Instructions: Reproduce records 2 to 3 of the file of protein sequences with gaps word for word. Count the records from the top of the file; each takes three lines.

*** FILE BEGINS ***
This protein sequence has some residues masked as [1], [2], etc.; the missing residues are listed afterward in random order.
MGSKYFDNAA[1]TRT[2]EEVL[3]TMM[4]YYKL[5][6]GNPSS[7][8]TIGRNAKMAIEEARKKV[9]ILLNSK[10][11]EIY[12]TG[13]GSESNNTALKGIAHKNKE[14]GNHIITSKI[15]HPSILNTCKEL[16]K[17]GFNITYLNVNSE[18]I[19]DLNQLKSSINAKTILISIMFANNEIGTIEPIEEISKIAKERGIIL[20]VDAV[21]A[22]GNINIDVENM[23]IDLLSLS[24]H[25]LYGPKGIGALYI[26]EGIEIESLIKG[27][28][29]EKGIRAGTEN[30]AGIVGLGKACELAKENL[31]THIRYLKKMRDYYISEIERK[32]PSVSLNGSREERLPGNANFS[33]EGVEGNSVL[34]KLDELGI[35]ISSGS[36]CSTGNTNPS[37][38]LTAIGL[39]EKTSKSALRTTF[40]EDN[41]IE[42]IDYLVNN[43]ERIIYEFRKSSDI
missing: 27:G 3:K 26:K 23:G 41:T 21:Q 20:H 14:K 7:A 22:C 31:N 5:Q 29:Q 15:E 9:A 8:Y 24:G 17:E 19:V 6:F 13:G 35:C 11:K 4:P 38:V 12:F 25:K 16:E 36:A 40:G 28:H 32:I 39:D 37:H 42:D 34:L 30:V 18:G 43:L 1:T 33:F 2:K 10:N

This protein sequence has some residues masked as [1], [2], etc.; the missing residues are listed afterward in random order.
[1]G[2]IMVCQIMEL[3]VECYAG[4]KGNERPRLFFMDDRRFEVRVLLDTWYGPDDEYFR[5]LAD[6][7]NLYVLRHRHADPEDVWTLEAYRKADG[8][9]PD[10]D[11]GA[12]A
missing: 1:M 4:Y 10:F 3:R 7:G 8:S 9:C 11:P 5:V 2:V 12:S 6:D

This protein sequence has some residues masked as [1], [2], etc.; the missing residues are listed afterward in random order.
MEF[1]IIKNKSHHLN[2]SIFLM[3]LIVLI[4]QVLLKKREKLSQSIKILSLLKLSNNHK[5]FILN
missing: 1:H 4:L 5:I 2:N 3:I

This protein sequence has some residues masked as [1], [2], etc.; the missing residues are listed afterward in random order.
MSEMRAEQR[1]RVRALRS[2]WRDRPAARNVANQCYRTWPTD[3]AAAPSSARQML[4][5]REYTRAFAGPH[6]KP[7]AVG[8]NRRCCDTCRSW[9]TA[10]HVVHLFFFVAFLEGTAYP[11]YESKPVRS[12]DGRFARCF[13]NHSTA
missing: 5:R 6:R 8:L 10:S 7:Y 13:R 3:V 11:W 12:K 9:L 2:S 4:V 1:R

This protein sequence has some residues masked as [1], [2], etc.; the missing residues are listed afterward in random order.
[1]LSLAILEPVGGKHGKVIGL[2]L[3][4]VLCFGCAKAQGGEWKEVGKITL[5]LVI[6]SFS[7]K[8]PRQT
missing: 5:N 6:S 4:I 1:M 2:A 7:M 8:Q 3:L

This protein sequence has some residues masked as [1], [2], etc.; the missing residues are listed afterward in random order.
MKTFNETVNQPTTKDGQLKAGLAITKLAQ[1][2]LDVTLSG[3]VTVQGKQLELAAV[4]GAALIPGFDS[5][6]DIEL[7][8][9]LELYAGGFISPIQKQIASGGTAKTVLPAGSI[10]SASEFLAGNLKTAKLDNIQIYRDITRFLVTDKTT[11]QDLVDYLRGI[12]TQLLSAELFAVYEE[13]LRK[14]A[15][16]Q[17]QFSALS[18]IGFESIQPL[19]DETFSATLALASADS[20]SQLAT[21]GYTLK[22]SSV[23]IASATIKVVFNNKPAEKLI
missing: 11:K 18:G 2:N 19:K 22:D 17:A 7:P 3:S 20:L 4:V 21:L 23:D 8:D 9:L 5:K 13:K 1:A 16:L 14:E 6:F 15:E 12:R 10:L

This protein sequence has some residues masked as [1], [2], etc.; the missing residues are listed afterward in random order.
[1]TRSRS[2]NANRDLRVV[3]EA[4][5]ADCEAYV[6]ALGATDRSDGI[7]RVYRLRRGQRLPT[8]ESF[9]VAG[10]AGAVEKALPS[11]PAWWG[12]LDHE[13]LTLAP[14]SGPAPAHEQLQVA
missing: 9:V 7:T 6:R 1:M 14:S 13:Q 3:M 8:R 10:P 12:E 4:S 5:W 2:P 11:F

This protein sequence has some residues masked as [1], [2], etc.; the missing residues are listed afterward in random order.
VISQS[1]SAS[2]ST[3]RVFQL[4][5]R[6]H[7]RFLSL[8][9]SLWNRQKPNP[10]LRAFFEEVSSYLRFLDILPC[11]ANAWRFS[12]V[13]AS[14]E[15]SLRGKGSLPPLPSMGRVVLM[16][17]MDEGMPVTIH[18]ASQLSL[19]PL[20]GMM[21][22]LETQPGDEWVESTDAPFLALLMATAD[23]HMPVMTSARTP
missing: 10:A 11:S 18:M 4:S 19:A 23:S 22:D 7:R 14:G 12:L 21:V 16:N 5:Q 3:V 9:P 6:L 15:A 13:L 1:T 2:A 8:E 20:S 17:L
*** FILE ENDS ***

This protein sequence has some residues masked as [1], [2], etc.; the missing residues are listed afterward in random order.
[1]G[2]IMVCQIMEL[3]VECYAG[4]KGNERPRLFFMDDRRFEVRVLLDTWYGPDDEYFR[5]LAD[6][7]NLYVLRHRHADPEDVWTLEAYRKADG[8][9]PD[10]D[11]GA[12]A
missing: 1:M 4:Y 10:F 3:R 7:G 8:S 9:C 11:P 5:V 2:V 12:S 6:D

This protein sequence has some residues masked as [1], [2], etc.; the missing residues are listed afterward in random order.
MEF[1]IIKNKSHHLN[2]SIFLM[3]LIVLI[4]QVLLKKREKLSQSIKILSLLKLSNNHK[5]FILN
missing: 1:H 4:L 5:I 2:N 3:I